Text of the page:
Updated: Apr 17, 2021
Keeping up with the ever-changing entry requirements for Hawaii hasn’t been easy during the pandemic. But that hasn’t deterred throngs of tourists from forging ahead with travel plans, especially to the island of Maui.
Travelers to Hawaii already need to have proof of a negative COVID-19 test to enter without facing a mandatory 10-day self-quarantine, but now, as TPG’s Summer Hull has reported, Maui is taking a page from the big island’s playbook and adding an additional layer of testing. Travelers to Maui will soon be required to take a second COVID-19 test upon arrival, according to new public health guidelines.
Maui mayor Michael Victorino said the new rules were supposed to go into effect on April 9, according to Maui Now, but the requirement may not actually be official until the end of April, pending the implementation of the required systems and personnel. While entry requirements for Maui (and beyond) continue to be a work in progress, here’s what we know right now, and what changes may be on the way.
What you need to know if you’re traveling to Maui
In addition to following Hawaii’s strict entry test requirements (more on that below), completing the Safe Travels online application, and downloading the AlohaSafe Alert app, Maui will soon require a second COVID-19 test upon arrival.
“Beginning mid to late April, trans-Pacific travelers who arrive with a negative COVID-19 test result may also be required to take a second COVID-19 test, which would be administered and paid for by Maui County,” according to Hawai‘i Visitors & Convention Bureau Senior Director Jeffrey Eslinger.
Travelers will not have to pay out-of-pocket costs for the additional COVID-19 testing. Children under the age of 5 who are traveling with a parent or guardian who has tested negative for COVID-19 are exempt from quarantine and post-arrival testing.
Maui Now reports that the second test is “designed to determine if visitors and returning residents are contributing to an uptick in cases,” per Mayor Victorino. This comes on the heels of a rise in COVID-19 cases in Maui.
In addition to the processes outlined above, masks are required throughout Maui, with exceptions including when outdoors and physical distancing of six (6) feet from other individuals (who are not members of the same household/living unit/residence) can be maintained. Occupancy is limited to 30 percent of a facility’s maximum occupant load, and bars and restaurants have a 10 pm curfew.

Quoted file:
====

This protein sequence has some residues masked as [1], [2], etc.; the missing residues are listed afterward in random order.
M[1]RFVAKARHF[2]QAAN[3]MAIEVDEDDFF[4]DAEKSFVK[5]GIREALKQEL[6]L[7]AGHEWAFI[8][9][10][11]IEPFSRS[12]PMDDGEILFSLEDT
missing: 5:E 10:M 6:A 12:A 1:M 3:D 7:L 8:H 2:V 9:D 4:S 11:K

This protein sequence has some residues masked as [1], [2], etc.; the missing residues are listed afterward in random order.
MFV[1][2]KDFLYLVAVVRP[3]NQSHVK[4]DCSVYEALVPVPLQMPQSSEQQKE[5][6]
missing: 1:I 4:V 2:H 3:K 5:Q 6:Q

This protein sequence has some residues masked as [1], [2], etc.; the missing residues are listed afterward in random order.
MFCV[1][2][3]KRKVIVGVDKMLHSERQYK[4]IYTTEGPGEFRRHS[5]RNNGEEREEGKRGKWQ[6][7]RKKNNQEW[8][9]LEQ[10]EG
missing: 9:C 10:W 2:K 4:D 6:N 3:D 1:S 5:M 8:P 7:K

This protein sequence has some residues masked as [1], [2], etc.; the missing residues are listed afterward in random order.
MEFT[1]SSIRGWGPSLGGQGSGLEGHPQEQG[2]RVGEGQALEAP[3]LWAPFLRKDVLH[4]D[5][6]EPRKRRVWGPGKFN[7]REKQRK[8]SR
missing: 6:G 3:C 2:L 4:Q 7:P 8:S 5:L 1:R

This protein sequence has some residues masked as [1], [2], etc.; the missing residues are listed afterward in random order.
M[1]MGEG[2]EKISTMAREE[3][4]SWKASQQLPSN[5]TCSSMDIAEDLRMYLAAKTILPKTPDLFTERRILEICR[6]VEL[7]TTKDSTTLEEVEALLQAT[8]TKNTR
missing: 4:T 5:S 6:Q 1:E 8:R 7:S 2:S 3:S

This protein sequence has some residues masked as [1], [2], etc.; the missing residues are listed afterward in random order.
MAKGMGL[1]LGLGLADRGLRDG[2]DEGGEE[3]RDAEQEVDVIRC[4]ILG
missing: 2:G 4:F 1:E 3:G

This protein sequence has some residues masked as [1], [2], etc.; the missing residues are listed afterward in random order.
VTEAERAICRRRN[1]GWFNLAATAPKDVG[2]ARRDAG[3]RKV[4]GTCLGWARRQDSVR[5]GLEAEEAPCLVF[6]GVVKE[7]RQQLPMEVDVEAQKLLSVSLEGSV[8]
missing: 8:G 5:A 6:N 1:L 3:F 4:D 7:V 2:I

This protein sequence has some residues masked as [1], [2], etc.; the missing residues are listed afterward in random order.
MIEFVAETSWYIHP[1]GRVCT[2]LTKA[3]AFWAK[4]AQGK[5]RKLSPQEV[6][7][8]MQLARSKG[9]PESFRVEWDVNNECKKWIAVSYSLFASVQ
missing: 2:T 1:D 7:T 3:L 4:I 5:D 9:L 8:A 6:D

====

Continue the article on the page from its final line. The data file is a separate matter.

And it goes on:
What you need to know about traveling to Hawaii right now
As of October 2020, Hawaii’s Safe Travels program allows travelers to avoid a 10-day quarantine by uploaded an approved COVID-19 negative test result by a Trusted
Testing and Travel Partner taken no more than 72 hours before taking off on your flight to Hawaii prior to departure. The test must be an FDA-approved nucleic acid amplification test (NAAT), performed using a nasal swab, with results from a CLIA-certified laboratory. Violators face a $5,000 fine, jail time of up to one year, or both.
As with Maui, many islands have additional entry requirements or requirements that have recently changed, so be sure to check before booking. As of April 5, Kauai has rejoined the Safe Travels program. The county of Kauai’s website states that “Visitors and residents traveling to Kauai are subject to a 10-day quarantine unless granted an exemption through the State of Hawaii Safe Travels program with an approved negative pre-travel test, or by participating in the Kauai Resort Bubble program.”
The good news is that Hawaiian lawmakers are discussing a bill that would standardize testing requirements across all islands.
In addition to Hawaii’s strict testing policy, all travelers must register with the state’s Safe Travels program. Everyone is required to wear a mask when inside businesses and requested to wear a mask at all times in public spaces such as sidewalks, museums, attractions, parks and even the beach when physical distancing isn’t possible.
As TPG’s Richard Kerr reported on April 10, Gov. Ige has laid the foundation for vaccinated travelers to have the opportunity to avoid the mandatory 10-day quarantine (and thus also avoiding the rigorous testing process). We will keep you posted as updates are available.
Traveling to Maui right now is possible if you’re willing to jump through a few hoops. That said, for many Americans, it remains the best vacation option while awaiting more international destinations to open their borders. Be sure to do your research ahead of time and know what is required for entry.